UPSC MAINS 2019: Beat Plastic Pollution

Plastic Pollution

 

Topic: Beat Plastic Pollution

Topic in Syllabus: GS Paper 3: Ecology and Environment

 

Plastic Pollution

Facts about Plastic pollution:

  • Over the last ten years we have produced more plastic than during the whole of the last century.
  • 50 percent of the plastic we use, we use just once and throw away.
  • We currently recover only five percent of the plastics we produce.
  • The average American throws away approximately 185 pounds of plastic per year.
  • Plastic accounts for around 10 percent of the total waste we generate.
  • The Great Pacific Garbage Patch is located in the North Pacific Gyre off the coast of California and is the largest ocean garbage site in the world. This floating mass of plastic is twice the size of Texas, with plastic pieces outnumbering sea life six to one.
  • Plastic constitutes approximately 90 percent of all trash floating on the ocean’s surface, with 46,000 pieces of plastic per square mile.
  • As of 2018, about 380 million tonnes of plastic is produced worldwide each year.
  • From the 1950s up to 2018, an estimated 6.3 billion tonnes of plastic has been produced worldwide, of which an estimated 9% has been recycled and another 12% has been incinerated

Facts about Plastic pollution

 

Plastic Pollution:

Plastic pollution is the introduction of plastic products into the environment which then upset the existing ecosystems in different ways. These pollutants cause environmental degradation and also affect different living organisms and their habitats negatively.

  • When plastic products accumulate in the environment, they begin to cause problems for wildlife, humans, and other living organisms.
  • They create conditions that are not favorable for healthy living and proper growth. This is what is essentially referred to as plastic pollution.
  • Plastic pollution is similar to any other type of environmental degradation, the only major difference here being that the major pollutants are made from plastic.

 

Causes of Plastic Pollution:

There are many reasons why plastic pollution takes place. The biggest contributing factor has to be human activities because they are the ones that manufacture plastics and then introduce them into the environment. Some of the common causes of this type of pollution include:

1. Plastic bags from shopping:

  • When you buy items from the retail store, chances are that they’ll be packaged in plastic bags. Most of them are thermoplastics that are produced in large quantities. When these plastics have been used, they are usually thrown away or discarded because the next time you go back to the store, your items will be packaged in new plastic bags.
  • Many people shop regularly and that means that the amount of plastic bags introduced into the environment also increase at a faster pace. Since most of the plastics are also low cost and thin, they can only be used a couple of times before they tear.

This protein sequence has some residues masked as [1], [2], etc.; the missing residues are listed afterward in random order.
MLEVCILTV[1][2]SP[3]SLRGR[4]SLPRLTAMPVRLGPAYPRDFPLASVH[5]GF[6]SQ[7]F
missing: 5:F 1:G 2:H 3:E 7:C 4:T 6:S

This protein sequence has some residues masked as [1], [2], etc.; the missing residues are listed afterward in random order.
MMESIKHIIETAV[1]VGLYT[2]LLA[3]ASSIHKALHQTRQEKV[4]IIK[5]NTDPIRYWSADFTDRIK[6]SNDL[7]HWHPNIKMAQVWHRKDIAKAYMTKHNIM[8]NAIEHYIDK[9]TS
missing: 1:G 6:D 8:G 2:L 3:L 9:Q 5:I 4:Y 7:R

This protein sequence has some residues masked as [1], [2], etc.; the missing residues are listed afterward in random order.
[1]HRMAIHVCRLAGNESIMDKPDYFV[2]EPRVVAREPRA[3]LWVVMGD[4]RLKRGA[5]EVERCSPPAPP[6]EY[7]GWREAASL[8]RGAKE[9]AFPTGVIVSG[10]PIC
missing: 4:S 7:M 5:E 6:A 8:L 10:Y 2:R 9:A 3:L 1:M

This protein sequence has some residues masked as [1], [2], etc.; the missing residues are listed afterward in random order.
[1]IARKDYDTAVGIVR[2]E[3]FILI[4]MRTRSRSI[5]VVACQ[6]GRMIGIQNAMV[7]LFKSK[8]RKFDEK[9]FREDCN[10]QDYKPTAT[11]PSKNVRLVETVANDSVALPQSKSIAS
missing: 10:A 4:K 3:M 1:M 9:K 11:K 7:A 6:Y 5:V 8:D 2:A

• These shopping bags are major polluters of the environment and it’s common to see them thrown around.

2. Plastic Toys:

  • Most toys are usually made of plastic. This is usually taken as a safety measure because kids can easily injure themselves with metallic toys.

3. Pet Bottles:

  • Pet bottles are also common plastic pollutants.
  • These bottles are normally used for feeding or administering medication.
  • The damaged bottles are then disposed of and they end up polluting the environment in one way or the other.

4. Failure to recycle:

  • Failure to recycle or reuse plastic materials is another major cause of plastic pollution.
  • The failure to recycle is one of the main reasons why plastic pollution is such a major concern the world over because it seems that the more the world population increases, the bigger the problem becomes.

5. Using Plastic Disposables:

  • People who host parties and use plastic disposable cups, plates, forks and knives are the main culprits here.
  • As much as they make work easier because they eliminate the need to wash utensils after the party, it’s also detrimental to the environment.

6. Poor Disposal of Plastic Waste:

  • Plastics do not degrade easily because of the type of materials that they are made of.
  • That’s the reason why when you dispose of a plastic bottle or paper bag in your compound, chances are that even one year down the line it will still be there.

 

Effects of Plastic Pollution

Plastic pollution has so many negative effects on human, plant, and marine life as well as other living organisms. Here are some of them:

Birds

Causes:

  • Red, white, and light brown plastic particles floating on the surface are mistaken for plankton
  • Light brown particles resemble fish eggs
  • Birds scavenging for food in the trash thrown overboard by ship may ingest plastic
  • Birds who feed through pursuit (e.g. penguin) or plunge (e.g. pelican) diving do not have the time to distinguish food from plastic as they dive into the water
  • Parent birds, trying to feed their chicks, may regurgitate plastic into the chicks’ mouths
  • Parent birds may integrate plastic into their nests
  • Toxic chemicals leach out of plastics and can be ingested by birds
  • Birds’ wings and necks may get caught up in pieces of plastic bags

Consequences:

  • Plastics cause the birds internal blockages and injuries.
  • Birds are usually not able to process or excrete the plastic they have consumed
  • Birds with plastic in their stomachs may stop feeling hungry, stop hunting for food, and eventually starve to death